Rose Murakami was born into a family of Japanese Canadian pioneers. Her mother Kimiko Okano Murakami (1904-1997) was the first child of Japanese descent to be born in the fishing community of Steveston, BC. In 1942, Kimiko, husband Katsuyori, and their young family including three year old Rose,were forcibly removed from their Salt Spring Island ancestral farm, separated, and interned in central B.C. for the duration of the Second World War. Kimiko’s strength of character through this painful period in Canadian history was later the subject of a 1997 CBC television documentary. Although they had been reassured by the neighbour serving as the island’s government-appointed “Custodian of Enemy Alien Property” prior to being imprisoned that not a chopstick would be missing from their home until their return, the family received word in 1943 that their property had been auctioned off and sold without their consent.
It took the Murakamis seven years to make their way home, and they were the only Japanese settler family to return to Salt Spring Island after the war. However, they returned to a community that was no longer comfortable with neighbours of the “wrong colour.” Their attempts to acquire new property were challenged by local authorities, and they were informed by an official of the church where several of the Murakami children had been baptized that they were no longer welcome. Said Rose, “To this day, the only time I go to that church is when we have to vote.” And despite no longer holding possession of the old family homestead, they were forced to finish paying off the mortgage on it. Considering themselves honourable people the Murakami parents fulfilled that commitment.
Young Rose Murakami found her way to UBC and graduated with a BSN in 1962. Serving as a clinician lecturer at the School of Nursing during the Evelyn Mallory years, she completed a master’s degree in nursing at McGill University in 1970 and returned to a full-time faculty position. Intensely committed to clinical practice, she maintained a full clinical teaching load, primarily at St. Paul’s Hospital, in addition to her teaching and coordinating activities. She was known for her exceptionally high standards, combined with a supportive manner with students and junior faculty. In 1981, Rose became director of nursing at the Purdy Pavilion for Extended Care at the UBC Health Sciences Centre. Continuing to teach part-time in an adjunct professor capacity, she also acquired a master of science in rehabilitation nursing clinical specialist degree from Boston University, with a minor in gerontology. Although she served for several years as the chief nursing officer at the UBC site after a major hospital merger in the region, Rose’s position was eventually deleted in 1993 and for the remaining years of her professional career, she served as the first consumer relations representative for the Registered Nurses Association of BC.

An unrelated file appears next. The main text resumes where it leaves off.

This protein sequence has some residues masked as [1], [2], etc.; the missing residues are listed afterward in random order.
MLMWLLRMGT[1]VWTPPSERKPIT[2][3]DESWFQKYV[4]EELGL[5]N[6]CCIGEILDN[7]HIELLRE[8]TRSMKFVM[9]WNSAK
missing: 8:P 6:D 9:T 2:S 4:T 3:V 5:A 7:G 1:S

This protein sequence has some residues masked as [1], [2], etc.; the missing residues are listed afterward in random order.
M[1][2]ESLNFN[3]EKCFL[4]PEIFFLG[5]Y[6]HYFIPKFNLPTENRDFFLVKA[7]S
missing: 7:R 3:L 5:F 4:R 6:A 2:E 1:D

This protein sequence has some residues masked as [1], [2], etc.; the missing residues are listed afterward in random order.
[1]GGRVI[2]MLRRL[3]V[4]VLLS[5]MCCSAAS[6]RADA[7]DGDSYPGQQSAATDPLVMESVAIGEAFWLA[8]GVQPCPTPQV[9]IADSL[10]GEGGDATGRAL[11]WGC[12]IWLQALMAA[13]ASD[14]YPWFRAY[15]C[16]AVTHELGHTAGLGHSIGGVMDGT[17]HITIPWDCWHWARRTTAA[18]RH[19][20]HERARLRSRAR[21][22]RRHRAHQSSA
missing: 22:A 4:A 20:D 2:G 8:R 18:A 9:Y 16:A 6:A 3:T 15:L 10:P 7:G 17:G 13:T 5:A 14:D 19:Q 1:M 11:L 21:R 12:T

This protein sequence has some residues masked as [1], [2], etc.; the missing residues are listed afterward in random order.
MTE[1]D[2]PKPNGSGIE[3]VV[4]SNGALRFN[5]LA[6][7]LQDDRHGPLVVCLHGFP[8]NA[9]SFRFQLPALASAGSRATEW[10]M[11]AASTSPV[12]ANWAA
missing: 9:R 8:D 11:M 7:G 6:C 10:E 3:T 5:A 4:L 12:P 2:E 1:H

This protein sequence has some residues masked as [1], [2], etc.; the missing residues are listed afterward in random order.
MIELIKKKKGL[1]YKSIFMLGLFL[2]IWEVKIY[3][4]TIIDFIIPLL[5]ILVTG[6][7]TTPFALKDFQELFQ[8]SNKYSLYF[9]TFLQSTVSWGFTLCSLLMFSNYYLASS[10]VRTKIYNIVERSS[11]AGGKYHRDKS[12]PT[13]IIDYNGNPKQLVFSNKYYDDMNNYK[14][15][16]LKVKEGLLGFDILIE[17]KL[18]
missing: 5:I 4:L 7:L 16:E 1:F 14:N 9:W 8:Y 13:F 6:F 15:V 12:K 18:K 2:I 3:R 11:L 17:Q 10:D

During the two decades in which Rose was a member of the UBC School of Nursing faculty in various capacities, Rose was an influential presence during a time in which nursing was finding its way out from under medical domination of its education and into an understanding of its own unique contribution to the health of a society. Although she rarely made direct mention of her own family’s wartime experience, its powerful lessons were felt in the classroom by a generation of undergraduate and graduate nursing students in her insistence on clarity of thought, the rigorous analysis of the implications of ideas, and of separating belief from knowledge. Social justice remains a pervasive feature of the curriculum within which UBC nurses learn the profession today.
In 2006, the Salt Spring Island home occupied by the Murakami family since 1954 was destroyed by fire. A widespread public outcry in response to this tragedy made it apparent that the loss was widely felt across the community. Representing a quiet and hopeful protest against an uncomfortable chapter in Canadian history, the Murakami home had been a testament to what Canada can and should stand for. The Murakami family’s gentle but persistent insistence on respect and retribution was viscerally understood as an important reminder that peace and tolerance must be kept alive in the minds of the next generation.
Undaunted for long by the devastating loss of their home and the many artifacts of family history it contained, the remaining Murakami siblings rebuilt their lives once again. In 2008, Rose and her brother Richard presided over the opening of “Murakami Gardens,” an affordable housing complex built on land they had donated to the Salt Spring Island community in honour of their parents.